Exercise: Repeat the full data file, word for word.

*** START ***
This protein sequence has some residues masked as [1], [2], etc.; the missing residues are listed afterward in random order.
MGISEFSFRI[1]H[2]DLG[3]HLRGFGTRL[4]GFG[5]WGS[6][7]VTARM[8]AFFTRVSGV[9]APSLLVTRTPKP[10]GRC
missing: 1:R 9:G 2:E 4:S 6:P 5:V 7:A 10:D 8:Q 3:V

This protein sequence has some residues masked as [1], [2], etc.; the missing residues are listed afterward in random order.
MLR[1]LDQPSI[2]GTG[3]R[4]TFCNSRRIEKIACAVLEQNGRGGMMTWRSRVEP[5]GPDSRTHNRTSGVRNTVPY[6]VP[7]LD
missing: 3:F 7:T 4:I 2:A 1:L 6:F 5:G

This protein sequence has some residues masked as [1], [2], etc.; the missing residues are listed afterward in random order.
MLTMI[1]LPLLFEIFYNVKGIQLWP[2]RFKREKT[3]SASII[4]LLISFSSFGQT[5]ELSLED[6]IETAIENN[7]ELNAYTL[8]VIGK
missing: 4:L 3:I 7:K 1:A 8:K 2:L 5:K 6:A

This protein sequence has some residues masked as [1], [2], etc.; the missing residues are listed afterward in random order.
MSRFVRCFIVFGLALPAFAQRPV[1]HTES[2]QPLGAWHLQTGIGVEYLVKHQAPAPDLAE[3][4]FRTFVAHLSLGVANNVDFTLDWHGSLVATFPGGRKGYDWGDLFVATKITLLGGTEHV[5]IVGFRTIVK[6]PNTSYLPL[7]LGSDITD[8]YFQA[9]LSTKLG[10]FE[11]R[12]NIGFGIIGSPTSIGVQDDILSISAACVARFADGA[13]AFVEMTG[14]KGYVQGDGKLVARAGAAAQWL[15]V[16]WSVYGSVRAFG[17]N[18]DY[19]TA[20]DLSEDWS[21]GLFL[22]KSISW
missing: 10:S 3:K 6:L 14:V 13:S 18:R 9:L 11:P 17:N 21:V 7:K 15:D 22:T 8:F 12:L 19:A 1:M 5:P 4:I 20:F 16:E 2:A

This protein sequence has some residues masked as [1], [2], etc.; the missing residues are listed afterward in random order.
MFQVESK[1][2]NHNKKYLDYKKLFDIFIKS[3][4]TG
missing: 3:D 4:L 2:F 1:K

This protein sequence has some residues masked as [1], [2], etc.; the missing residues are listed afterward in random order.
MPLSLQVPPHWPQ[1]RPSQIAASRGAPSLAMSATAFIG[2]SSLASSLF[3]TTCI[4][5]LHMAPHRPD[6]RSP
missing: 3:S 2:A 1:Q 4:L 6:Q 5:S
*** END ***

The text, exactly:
This protein sequence has some residues masked as [1], [2], etc.; the missing residues are listed afterward in random order.
MGISEFSFRI[1]H[2]DLG[3]HLRGFGTRL[4]GFG[5]WGS[6][7]VTARM[8]AFFTRVSGV[9]APSLLVTRTPKP[10]GRC
missing: 1:R 9:G 2:E 4:S 6:P 5:V 7:A 10:D 8:Q 3:V

This protein sequence has some residues masked as [1], [2], etc.; the missing residues are listed afterward in random order.
MLR[1]LDQPSI[2]GTG[3]R[4]TFCNSRRIEKIACAVLEQNGRGGMMTWRSRVEP[5]GPDSRTHNRTSGVRNTVPY[6]VP[7]LD
missing: 3:F 7:T 4:I 2:A 1:L 6:F 5:G

This protein sequence has some residues masked as [1], [2], etc.; the missing residues are listed afterward in random order.
MLTMI[1]LPLLFEIFYNVKGIQLWP[2]RFKREKT[3]SASII[4]LLISFSSFGQT[5]ELSLED[6]IETAIENN[7]ELNAYTL[8]VIGK
missing: 4:L 3:I 7:K 1:A 8:K 2:L 5:K 6:A

This protein sequence has some residues masked as [1], [2], etc.; the missing residues are listed afterward in random order.
MSRFVRCFIVFGLALPAFAQRPV[1]HTES[2]QPLGAWHLQTGIGVEYLVKHQAPAPDLAE[3][4]FRTFVAHLSLGVANNVDFTLDWHGSLVATFPGGRKGYDWGDLFVATKITLLGGTEHV[5]IVGFRTIVK[6]PNTSYLPL[7]LGSDITD[8]YFQA[9]LSTKLG[10]FE[11]R[12]NIGFGIIGSPTSIGVQDDILSISAACVARFADGA[13]AFVEMTG[14]KGYVQGDGKLVARAGAAAQWL[15]V[16]WSVYGSVRAFG[17]N[18]DY[19]TA[20]DLSEDWS[21]GLFL[22]KSISW
missing: 10:S 3:K 6:L 14:V 13:S 18:R 9:L 11:P 17:N 21:V 7:K 15:D 22:T 8:F 12:L 19:A 1:M 5:P 4:I 20:F 16:E 2:A

This protein sequence has some residues masked as [1], [2], etc.; the missing residues are listed afterward in random order.
MFQVESK[1][2]NHNKKYLDYKKLFDIFIKS[3][4]TG
missing: 3:D 4:L 2:F 1:K

This protein sequence has some residues masked as [1], [2], etc.; the missing residues are listed afterward in random order.
MPLSLQVPPHWPQ[1]RPSQIAASRGAPSLAMSATAFIG[2]SSLASSLF[3]TTCI[4][5]LHMAPHRPD[6]RSP
missing: 3:S 2:A 1:Q 4:L 6:Q 5:S